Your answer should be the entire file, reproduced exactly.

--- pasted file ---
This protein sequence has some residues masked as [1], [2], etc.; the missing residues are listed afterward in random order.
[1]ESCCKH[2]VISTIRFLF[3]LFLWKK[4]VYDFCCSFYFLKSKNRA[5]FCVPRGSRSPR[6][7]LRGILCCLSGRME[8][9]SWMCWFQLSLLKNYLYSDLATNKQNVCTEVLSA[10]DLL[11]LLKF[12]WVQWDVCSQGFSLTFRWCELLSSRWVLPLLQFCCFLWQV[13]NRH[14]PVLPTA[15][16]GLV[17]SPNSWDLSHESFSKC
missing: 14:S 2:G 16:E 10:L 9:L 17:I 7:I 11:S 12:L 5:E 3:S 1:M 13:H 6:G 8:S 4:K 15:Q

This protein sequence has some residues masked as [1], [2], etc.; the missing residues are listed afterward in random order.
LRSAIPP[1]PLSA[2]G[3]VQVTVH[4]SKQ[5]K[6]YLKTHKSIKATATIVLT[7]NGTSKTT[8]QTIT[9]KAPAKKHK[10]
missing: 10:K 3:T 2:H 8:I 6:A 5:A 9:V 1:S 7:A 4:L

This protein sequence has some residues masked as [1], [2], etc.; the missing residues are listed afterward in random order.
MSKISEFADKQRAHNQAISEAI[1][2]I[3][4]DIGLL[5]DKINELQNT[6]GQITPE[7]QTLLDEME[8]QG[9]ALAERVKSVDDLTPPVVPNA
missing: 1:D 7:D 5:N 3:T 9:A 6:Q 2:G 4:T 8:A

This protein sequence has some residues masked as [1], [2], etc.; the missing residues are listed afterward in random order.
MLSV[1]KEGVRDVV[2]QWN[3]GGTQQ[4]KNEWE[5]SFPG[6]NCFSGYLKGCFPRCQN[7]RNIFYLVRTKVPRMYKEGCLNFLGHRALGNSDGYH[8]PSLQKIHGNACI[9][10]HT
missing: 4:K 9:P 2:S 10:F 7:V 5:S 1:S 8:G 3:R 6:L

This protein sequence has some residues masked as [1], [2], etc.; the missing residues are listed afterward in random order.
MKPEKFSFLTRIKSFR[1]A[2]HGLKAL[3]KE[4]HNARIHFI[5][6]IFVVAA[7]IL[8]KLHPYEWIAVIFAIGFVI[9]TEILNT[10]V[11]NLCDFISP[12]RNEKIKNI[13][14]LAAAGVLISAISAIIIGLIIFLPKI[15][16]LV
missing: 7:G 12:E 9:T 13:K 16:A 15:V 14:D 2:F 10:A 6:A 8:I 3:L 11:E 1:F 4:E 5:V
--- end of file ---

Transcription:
This protein sequence has some residues masked as [1], [2], etc.; the missing residues are listed afterward in random order.
[1]ESCCKH[2]VISTIRFLF[3]LFLWKK[4]VYDFCCSFYFLKSKNRA[5]FCVPRGSRSPR[6][7]LRGILCCLSGRME[8][9]SWMCWFQLSLLKNYLYSDLATNKQNVCTEVLSA[10]DLL[11]LLKF[12]WVQWDVCSQGFSLTFRWCELLSSRWVLPLLQFCCFLWQV[13]NRH[14]PVLPTA[15][16]GLV[17]SPNSWDLSHESFSKC
missing: 14:S 2:G 16:E 10:L 9:L 17:I 7:I 11:S 12:L 5:E 3:S 1:M 13:H 6:G 8:S 4:K 15:Q

This protein sequence has some residues masked as [1], [2], etc.; the missing residues are listed afterward in random order.
LRSAIPP[1]PLSA[2]G[3]VQVTVH[4]SKQ[5]K[6]YLKTHKSIKATATIVLT[7]NGTSKTT[8]QTIT[9]KAPAKKHK[10]
missing: 10:K 3:T 2:H 8:I 6:A 5:A 9:V 1:S 7:A 4:L

This protein sequence has some residues masked as [1], [2], etc.; the missing residues are listed afterward in random order.
MSKISEFADKQRAHNQAISEAI[1][2]I[3][4]DIGLL[5]DKINELQNT[6]GQITPE[7]QTLLDEME[8]QG[9]ALAERVKSVDDLTPPVVPNA
missing: 1:D 7:D 5:N 3:T 9:A 6:Q 2:G 4:T 8:A

This protein sequence has some residues masked as [1], [2], etc.; the missing residues are listed afterward in random order.
MLSV[1]KEGVRDVV[2]QWN[3]GGTQQ[4]KNEWE[5]SFPG[6]NCFSGYLKGCFPRCQN[7]RNIFYLVRTKVPRMYKEGCLNFLGHRALGNSDGYH[8]PSLQKIHGNACI[9][10]HT
missing: 4:K 9:P 2:S 10:F 7:V 5:S 1:S 8:G 3:R 6:L

This protein sequence has some residues masked as [1], [2], etc.; the missing residues are listed afterward in random order.
MKPEKFSFLTRIKSFR[1]A[2]HGLKAL[3]KE[4]HNARIHFI[5][6]IFVVAA[7]IL[8]KLHPYEWIAVIFAIGFVI[9]TEILNT[10]V[11]NLCDFISP[12]RNEKIKNI[13][14]LAAAGVLISAISAIIIGLIIFLPKI[15][16]LV
missing: 7:G 12:E 9:T 13:K 16:A 15:V 14:D 2:F 10:A 6:A 8:I 3:L 11:E 1:F 4:E 5:V